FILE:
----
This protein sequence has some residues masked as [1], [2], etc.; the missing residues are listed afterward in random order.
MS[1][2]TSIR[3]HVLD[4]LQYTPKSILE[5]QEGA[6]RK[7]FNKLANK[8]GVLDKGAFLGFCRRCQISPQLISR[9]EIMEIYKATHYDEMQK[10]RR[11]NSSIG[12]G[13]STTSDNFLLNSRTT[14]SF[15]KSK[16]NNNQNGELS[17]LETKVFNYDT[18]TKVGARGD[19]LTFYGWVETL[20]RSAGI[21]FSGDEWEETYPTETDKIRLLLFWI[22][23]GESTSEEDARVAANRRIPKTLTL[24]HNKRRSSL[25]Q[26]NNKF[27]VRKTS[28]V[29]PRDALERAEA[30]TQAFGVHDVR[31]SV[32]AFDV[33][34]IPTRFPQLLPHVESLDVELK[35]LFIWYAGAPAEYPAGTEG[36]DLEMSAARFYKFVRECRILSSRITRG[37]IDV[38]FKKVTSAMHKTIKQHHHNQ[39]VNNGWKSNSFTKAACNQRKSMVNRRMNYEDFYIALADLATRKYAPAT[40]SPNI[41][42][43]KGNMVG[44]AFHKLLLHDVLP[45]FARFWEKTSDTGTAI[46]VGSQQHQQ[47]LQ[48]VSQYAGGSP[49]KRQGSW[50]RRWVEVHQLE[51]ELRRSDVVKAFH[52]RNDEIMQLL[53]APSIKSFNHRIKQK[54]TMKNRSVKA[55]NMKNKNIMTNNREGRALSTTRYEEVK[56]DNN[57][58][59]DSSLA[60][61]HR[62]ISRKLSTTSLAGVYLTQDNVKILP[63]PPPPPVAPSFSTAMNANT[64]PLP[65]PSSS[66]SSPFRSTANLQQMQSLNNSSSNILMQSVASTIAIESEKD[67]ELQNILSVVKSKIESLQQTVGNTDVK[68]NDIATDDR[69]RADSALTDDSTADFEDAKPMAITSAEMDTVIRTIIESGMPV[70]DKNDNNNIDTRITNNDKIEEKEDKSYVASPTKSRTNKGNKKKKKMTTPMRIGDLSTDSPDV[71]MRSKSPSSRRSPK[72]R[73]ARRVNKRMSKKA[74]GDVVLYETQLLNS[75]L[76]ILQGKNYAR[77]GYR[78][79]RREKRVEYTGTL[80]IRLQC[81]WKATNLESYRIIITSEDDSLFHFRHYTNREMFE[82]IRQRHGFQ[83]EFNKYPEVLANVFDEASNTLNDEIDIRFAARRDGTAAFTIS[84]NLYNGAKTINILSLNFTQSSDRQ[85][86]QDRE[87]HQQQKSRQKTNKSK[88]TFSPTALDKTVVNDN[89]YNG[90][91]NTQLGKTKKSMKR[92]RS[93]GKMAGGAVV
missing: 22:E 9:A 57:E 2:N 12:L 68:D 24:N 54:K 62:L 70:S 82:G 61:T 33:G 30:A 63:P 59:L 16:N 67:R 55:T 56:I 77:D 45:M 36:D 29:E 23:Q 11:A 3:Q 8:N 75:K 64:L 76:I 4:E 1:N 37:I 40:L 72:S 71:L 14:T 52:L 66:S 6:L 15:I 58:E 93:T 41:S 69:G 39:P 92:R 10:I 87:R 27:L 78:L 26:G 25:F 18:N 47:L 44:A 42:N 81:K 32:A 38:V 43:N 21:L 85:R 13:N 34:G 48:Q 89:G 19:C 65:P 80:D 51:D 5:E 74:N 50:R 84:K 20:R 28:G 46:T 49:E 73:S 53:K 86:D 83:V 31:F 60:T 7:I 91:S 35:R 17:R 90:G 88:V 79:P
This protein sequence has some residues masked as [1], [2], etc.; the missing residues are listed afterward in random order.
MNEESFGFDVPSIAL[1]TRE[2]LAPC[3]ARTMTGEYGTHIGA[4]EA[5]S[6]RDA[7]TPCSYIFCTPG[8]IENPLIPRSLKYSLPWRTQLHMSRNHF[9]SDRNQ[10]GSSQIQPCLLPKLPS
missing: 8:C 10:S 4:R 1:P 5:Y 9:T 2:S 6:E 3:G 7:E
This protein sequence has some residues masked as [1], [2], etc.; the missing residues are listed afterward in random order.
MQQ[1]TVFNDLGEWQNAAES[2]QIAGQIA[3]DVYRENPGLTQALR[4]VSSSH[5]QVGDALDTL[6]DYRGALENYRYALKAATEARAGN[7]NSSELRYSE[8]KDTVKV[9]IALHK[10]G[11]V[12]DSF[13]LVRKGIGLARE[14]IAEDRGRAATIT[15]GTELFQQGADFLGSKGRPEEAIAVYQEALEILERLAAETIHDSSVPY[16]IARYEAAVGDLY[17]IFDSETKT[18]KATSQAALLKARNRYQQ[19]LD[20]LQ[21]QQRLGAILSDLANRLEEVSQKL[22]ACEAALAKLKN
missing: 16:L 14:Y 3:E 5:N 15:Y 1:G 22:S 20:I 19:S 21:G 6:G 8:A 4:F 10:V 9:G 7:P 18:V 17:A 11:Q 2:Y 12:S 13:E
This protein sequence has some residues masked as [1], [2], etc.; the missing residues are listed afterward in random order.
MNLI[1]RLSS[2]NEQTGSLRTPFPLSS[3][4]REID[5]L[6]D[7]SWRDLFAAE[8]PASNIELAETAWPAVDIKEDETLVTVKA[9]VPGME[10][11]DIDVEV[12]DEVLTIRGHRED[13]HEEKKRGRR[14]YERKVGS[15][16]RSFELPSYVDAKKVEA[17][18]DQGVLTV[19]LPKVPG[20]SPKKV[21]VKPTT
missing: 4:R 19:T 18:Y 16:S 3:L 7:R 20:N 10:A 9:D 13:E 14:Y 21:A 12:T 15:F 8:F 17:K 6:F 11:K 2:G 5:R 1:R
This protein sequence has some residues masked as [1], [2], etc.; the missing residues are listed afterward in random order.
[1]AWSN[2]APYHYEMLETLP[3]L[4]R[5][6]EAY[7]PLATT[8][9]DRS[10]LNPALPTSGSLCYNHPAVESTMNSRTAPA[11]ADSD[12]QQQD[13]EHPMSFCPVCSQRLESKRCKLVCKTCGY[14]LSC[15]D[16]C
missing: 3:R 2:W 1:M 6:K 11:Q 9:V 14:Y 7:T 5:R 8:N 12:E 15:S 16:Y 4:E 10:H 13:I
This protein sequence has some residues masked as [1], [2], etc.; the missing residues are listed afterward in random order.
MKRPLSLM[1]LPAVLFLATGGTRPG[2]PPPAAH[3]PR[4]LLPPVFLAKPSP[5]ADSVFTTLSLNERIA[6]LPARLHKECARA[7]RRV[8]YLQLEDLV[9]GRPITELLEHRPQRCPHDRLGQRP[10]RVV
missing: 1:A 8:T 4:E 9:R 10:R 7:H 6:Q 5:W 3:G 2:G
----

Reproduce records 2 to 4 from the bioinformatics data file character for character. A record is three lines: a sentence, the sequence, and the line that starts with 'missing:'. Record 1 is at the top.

This protein sequence has some residues masked as [1], [2], etc.; the missing residues are listed afterward in random order.
MNEESFGFDVPSIAL[1]TRE[2]LAPC[3]ARTMTGEYGTHIGA[4]EA[5]S[6]RDA[7]TPCSYIFCTPG[8]IENPLIPRSLKYSLPWRTQLHMSRNHF[9]SDRNQ[10]GSSQIQPCLLPKLPS
missing: 8:C 10:S 4:R 1:P 5:Y 9:T 2:S 6:E 3:G 7:E
This protein sequence has some residues masked as [1], [2], etc.; the missing residues are listed afterward in random order.
MQQ[1]TVFNDLGEWQNAAES[2]QIAGQIA[3]DVYRENPGLTQALR[4]VSSSH[5]QVGDALDTL[6]DYRGALENYRYALKAATEARAGN[7]NSSELRYSE[8]KDTVKV[9]IALHK[10]G[11]V[12]DSF[13]LVRKGIGLARE[14]IAEDRGRAATIT[15]GTELFQQGADFLGSKGRPEEAIAVYQEALEILERLAAETIHDSSVPY[16]IARYEAAVGDLY[17]IFDSETKT[18]KATSQAALLKARNRYQQ[19]LD[20]LQ[21]QQRLGAILSDLANRLEEVSQKL[22]ACEAALAKLKN
missing: 16:L 14:Y 3:E 5:N 15:Y 1:G 22:S 20:I 19:S 21:G 6:G 8:A 4:F 10:V 9:G 7:P 18:V 17:A 11:Q 2:Y 12:S 13:E
This protein sequence has some residues masked as [1], [2], etc.; the missing residues are listed afterward in random order.
MNLI[1]RLSS[2]NEQTGSLRTPFPLSS[3][4]REID[5]L[6]D[7]SWRDLFAAE[8]PASNIELAETAWPAVDIKEDETLVTVKA[9]VPGME[10][11]DIDVEV[12]DEVLTIRGHRED[13]HEEKKRGRR[14]YERKVGS[15][16]RSFELPSYVDAKKVEA[17][18]DQGVLTV[19]LPKVPG[20]SPKKV[21]VKPTT
missing: 4:R 19:T 18:Y 16:S 3:L 7:R 20:N 10:A 9:D 13:E 14:Y 21:A 12:T 15:F 8:F 17:K 6:F 11:K 2:G 5:R 1:R